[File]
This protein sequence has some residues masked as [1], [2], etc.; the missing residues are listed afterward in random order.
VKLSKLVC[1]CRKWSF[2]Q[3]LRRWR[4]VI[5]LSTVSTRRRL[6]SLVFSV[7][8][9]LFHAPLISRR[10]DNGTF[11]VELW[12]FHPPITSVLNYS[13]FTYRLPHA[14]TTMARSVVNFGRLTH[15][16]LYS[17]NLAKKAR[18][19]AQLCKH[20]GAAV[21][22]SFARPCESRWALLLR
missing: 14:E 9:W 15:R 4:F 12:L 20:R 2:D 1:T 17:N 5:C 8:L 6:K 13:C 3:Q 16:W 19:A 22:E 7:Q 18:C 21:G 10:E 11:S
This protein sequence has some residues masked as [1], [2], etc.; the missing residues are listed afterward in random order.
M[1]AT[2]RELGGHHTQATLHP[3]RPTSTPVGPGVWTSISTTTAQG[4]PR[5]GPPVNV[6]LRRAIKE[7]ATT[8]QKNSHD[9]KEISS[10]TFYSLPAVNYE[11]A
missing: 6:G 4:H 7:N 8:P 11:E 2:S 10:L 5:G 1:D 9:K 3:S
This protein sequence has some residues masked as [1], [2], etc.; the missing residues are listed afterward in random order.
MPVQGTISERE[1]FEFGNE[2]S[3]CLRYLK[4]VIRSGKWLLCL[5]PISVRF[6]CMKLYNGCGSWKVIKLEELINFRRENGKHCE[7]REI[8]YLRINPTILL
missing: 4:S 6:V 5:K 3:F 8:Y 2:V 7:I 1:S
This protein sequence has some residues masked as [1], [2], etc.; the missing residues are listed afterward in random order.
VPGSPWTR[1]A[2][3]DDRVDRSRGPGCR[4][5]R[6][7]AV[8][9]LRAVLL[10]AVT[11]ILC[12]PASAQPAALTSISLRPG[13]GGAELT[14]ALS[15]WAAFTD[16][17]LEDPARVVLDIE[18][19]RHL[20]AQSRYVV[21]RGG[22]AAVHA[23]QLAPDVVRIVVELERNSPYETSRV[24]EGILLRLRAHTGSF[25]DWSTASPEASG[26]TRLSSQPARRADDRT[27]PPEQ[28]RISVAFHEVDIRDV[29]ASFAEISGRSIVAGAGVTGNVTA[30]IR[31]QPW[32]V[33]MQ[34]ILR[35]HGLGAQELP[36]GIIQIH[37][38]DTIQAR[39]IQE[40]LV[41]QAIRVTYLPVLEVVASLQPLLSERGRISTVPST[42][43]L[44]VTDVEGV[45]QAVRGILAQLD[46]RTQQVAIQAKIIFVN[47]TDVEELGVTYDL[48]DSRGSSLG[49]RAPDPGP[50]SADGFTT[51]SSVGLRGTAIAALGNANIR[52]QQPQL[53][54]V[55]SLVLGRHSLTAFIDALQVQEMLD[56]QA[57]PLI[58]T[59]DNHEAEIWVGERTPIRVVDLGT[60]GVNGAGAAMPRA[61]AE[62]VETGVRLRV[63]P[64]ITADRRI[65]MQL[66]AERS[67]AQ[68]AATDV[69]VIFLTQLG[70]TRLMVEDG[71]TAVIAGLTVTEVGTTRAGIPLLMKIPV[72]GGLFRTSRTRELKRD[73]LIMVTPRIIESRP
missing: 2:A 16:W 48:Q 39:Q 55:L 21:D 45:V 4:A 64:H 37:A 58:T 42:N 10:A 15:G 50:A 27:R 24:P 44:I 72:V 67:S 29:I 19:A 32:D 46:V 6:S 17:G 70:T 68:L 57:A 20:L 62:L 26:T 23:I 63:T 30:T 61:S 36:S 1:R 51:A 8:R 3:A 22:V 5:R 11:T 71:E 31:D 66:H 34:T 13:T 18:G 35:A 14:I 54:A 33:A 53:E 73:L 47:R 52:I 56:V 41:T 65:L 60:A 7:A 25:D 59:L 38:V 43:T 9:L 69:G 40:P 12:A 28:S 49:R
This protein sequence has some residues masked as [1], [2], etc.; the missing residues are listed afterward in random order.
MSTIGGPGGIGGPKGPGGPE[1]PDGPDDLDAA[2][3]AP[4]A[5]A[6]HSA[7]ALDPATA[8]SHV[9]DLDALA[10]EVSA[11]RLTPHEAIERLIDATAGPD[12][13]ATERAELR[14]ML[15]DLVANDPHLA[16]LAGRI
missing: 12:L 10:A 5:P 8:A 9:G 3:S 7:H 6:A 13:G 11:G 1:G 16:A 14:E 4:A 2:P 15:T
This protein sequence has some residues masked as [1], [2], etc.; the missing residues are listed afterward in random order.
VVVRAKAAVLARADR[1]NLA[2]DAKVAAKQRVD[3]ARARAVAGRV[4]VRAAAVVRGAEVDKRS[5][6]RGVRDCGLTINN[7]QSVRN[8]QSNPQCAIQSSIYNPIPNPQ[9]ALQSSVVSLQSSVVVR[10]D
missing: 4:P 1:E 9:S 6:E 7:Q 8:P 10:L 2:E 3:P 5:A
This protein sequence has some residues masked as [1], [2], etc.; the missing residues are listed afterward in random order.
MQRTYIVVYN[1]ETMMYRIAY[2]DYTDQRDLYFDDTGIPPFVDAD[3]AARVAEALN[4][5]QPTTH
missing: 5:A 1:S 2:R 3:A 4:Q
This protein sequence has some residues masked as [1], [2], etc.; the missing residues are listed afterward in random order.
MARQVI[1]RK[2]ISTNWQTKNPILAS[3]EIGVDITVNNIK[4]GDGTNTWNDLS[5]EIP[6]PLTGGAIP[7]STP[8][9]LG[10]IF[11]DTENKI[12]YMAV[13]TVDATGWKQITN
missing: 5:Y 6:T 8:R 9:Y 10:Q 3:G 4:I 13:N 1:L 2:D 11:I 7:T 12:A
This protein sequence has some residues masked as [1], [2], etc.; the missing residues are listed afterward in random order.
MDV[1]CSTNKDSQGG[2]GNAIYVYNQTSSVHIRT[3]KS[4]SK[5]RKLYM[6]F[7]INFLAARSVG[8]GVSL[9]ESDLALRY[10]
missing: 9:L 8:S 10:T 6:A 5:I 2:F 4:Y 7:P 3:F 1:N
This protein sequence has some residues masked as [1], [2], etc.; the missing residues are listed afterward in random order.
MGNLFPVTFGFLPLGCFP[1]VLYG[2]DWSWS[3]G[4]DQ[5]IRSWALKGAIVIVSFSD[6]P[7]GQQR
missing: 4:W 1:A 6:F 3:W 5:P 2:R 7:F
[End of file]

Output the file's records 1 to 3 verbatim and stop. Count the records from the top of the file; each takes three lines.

This protein sequence has some residues masked as [1], [2], etc.; the missing residues are listed afterward in random order.
VKLSKLVC[1]CRKWSF[2]Q[3]LRRWR[4]VI[5]LSTVSTRRRL[6]SLVFSV[7][8][9]LFHAPLISRR[10]DNGTF[11]VELW[12]FHPPITSVLNYS[13]FTYRLPHA[14]TTMARSVVNFGRLTH[15][16]LYS[17]NLAKKAR[18][19]AQLCKH[20]GAAV[21][22]SFARPCESRWALLLR
missing: 14:E 9:W 15:R 4:F 12:L 20:R 2:D 1:T 17:N 5:C 8:L 6:K 13:C 3:Q 16:W 19:A 22:E 7:Q 18:C 21:G 10:E 11:S
This protein sequence has some residues masked as [1], [2], etc.; the missing residues are listed afterward in random order.
M[1]AT[2]RELGGHHTQATLHP[3]RPTSTPVGPGVWTSISTTTAQG[4]PR[5]GPPVNV[6]LRRAIKE[7]ATT[8]QKNSHD[9]KEISS[10]TFYSLPAVNYE[11]A
missing: 6:G 4:H 7:N 8:P 11:E 2:S 10:L 5:G 1:D 9:K 3:S
This protein sequence has some residues masked as [1], [2], etc.; the missing residues are listed afterward in random order.
MPVQGTISERE[1]FEFGNE[2]S[3]CLRYLK[4]VIRSGKWLLCL[5]PISVRF[6]CMKLYNGCGSWKVIKLEELINFRRENGKHCE[7]REI[8]YLRINPTILL
missing: 4:S 6:V 5:K 3:F 8:Y 2:V 7:I 1:S